Until recently, it was generally assumed that a two-thirds vote was required for the passage of all local taxes imposed to fund a specific purpose, or special taxes, in California under the state Constitution. The 2017 California Supreme Court decision in California Cannabis Coalition v. City of Upland called this into doubt by holding in another context that a tax placed on the ballot by voter initiative was not subject to the same constitutional restrictions as a tax placed on the ballot by a local governing body.
At the time, many predicted that the decision could have a far-reaching impact on the local tax landscape, including California Supreme Court Justice Leondra Kruger in a dissenting opinion. Common sense dictates that more taxes will pass when it is easier to do so.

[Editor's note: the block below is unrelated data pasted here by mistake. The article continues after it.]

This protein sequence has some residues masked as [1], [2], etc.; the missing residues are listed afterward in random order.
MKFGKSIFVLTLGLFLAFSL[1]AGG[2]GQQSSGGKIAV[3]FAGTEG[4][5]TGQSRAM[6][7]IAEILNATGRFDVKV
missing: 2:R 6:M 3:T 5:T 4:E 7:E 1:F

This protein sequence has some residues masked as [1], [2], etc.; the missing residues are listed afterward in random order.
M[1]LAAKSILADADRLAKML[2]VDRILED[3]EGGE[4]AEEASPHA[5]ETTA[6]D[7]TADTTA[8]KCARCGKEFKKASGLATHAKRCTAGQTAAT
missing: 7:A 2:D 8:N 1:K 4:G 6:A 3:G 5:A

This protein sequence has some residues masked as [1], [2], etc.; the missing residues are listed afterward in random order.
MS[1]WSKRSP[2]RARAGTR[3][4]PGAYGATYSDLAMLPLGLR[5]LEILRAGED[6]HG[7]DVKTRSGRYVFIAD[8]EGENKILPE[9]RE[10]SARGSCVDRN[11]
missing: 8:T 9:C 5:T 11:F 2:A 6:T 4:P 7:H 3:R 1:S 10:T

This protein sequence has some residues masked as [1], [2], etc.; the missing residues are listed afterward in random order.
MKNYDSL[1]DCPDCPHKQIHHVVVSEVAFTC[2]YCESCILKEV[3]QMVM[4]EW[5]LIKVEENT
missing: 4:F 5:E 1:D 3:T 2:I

A flurry of litigation in San Francisco, Oakland and Fresno ensued shortly thereafter concerning new special taxes that passed by a simple majority but not a supermajority vote. Trial courts came down on both sides of the issue. The appellate courts, however, uniformly found that special taxes proposed through a voter initiative only require a simple majority vote to pass. When the California Supreme Court denied review of those appellate decisions, the die was cast.
Today, localities up and down the state are embracing the voter initiative process for imposing special taxes, and taxpayers are left dealing with the fallout. In their article published by Law360, Eversheds Sutherland attorneys Tim Gustafson and John Ormonde recap the history of the simple versus supermajority vote saga and discuss what the result means for California taxpayers going forward.
Read the full article here.